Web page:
Last year on Ash Wednesday I wrote about praying the Glorious Mysteries of the Rosary and this Ash Wednesday morning I prayed them again on my drive to work.I only had time to glance at social media briefly, but saw many pictures of people proudly wearing their ashes and posts about a Lenten sacrifice.
Yesterday, as I considered what to “give up” for Lent, I received an email from my 5th grader’s religious education teacher, informing parents what he taught his students about Lent. He wrote:
·John 3:16 For God so loved the world he gave us His only son.
·John 15:13 Jesus said, “The greatest love you can have for your friends is to giveyour life for them.”
·John 19:30 Jesus’ last moments on the cross, He said, “it is finished” and He bowed His head and gave up His spirit.
·John 20:22 (After the resurrection at Pentecost)… then He breathed on them and said, “Receive the Holy Spirit.” He gave them the Holy Spirit.
Given all this information on how God loves, and seeing that God sent Jesus as an example for us to follow, I challenged the class, not to give up anything for Lent. Instead of giving up something for Lent, let’s try and give something for Lent, give our prayers, give alms, and fast on Friday’s from meat without complaining.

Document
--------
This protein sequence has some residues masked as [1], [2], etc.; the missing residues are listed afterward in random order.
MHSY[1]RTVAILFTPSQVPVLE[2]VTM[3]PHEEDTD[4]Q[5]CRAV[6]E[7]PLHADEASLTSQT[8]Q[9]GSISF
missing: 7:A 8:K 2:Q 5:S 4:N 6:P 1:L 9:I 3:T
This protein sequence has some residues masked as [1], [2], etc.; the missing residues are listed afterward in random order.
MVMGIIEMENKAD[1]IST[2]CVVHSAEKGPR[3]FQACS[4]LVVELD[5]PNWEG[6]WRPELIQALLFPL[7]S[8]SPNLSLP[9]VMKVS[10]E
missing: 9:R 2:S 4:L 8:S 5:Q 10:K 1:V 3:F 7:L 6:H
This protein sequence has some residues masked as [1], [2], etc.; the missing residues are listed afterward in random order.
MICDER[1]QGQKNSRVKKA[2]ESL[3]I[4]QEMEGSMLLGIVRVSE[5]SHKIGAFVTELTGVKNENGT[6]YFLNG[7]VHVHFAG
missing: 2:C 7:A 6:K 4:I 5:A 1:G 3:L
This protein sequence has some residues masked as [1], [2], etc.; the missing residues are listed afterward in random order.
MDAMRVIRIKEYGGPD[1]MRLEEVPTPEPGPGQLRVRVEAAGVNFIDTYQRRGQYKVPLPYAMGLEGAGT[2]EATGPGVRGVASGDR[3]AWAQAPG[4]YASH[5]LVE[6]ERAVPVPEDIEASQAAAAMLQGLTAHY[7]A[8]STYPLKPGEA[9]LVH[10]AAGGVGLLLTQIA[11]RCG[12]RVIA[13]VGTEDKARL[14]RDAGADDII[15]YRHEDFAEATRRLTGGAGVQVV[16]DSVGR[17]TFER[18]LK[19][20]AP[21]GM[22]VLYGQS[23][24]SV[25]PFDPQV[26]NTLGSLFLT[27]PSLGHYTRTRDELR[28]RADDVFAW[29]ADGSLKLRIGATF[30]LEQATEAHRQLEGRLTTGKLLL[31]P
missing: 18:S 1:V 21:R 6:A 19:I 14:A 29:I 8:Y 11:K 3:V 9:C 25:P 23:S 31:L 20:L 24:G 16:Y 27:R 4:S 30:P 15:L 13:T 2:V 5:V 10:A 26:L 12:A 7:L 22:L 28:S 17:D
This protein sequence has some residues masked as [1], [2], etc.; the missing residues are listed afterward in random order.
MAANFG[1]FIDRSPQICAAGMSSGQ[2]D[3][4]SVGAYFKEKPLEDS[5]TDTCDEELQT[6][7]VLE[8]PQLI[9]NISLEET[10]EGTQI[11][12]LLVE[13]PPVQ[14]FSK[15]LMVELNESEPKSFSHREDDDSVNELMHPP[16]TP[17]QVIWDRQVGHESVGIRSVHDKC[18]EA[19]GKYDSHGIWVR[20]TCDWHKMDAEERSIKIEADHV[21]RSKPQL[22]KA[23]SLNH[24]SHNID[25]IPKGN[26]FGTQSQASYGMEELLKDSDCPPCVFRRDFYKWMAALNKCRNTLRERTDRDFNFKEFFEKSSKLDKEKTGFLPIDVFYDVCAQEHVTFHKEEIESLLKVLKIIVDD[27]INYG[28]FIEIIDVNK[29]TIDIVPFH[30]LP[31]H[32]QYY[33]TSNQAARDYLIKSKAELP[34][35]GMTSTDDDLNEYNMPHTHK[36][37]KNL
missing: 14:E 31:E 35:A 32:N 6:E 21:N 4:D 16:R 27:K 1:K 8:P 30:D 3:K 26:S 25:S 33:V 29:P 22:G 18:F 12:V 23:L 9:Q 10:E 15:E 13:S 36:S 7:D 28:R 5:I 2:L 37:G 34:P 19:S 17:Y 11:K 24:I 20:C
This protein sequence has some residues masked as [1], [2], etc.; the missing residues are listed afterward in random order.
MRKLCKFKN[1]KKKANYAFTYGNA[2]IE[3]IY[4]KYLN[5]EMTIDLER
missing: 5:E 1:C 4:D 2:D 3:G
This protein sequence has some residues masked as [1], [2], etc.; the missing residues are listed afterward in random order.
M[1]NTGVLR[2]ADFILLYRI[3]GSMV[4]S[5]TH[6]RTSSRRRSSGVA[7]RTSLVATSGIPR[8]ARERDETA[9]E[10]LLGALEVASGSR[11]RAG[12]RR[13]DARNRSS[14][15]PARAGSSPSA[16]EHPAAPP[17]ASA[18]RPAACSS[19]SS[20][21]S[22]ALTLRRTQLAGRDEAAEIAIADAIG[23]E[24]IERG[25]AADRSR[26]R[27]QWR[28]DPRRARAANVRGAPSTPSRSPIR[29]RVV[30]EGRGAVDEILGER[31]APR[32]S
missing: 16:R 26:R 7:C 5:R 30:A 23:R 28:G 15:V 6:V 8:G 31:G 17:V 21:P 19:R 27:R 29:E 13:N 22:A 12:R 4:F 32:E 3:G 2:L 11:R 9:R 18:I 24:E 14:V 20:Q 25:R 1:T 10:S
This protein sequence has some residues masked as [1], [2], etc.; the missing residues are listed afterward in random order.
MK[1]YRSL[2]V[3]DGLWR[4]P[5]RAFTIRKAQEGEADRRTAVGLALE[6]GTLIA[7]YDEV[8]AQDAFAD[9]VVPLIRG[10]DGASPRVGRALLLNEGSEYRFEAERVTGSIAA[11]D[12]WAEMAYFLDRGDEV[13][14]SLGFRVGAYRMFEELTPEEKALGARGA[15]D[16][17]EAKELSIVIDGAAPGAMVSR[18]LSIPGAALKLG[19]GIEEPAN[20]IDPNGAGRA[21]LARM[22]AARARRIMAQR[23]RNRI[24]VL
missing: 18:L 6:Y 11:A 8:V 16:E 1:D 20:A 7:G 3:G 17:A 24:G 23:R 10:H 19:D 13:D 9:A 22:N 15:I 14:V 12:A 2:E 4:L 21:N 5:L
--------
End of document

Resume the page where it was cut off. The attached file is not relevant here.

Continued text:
Some examples of giving of one’s self would be to put aside our own desires and do something nice for someone else.
·Reach out to the new kid in school, say hi or welcome,
·When Mom and Dad say turn off the TV, get off the phone, come in and wash up for dinner, do it the first time they ask you.
·Help set the table or clean your room without being asked.
·Spend time in prayer – I even suggested putting their sneakers under their bed every night so they would have to get on their knees every morning to get them, and spend 30 seconds to a minute in prayer.
We looked at Lent as a time of blessings and getting closer to God, not a time of misery and hard knocks. One of our most predominant characteristic in the Catholic faith is charity…giving.
(Paul Faraca, February 11, 2013)
Lent is often considered to be a somber period of sacrifice, but it can be so much more. Just as Advent is a time preparing for a new child, the baby Jesus, so is Lent a time of preparing for something new – the promise of the Risen Christ. We can give of ourselves, shake off the old habits, develop new ones.We can give of ourselves in imitation of Christ’s love so that when Easter arrives, we see a rebirth in our own selves and those we impact.
This promises to be an unforgettable Lenten season during this year of celebrating and studying our Faith. Over the next forty days we will pray over the retirement of Pope Benedict XVI, and the ensuing Conclave. We will prayerfully await the “Habemus Papem” (We Have a Pope) proclamation.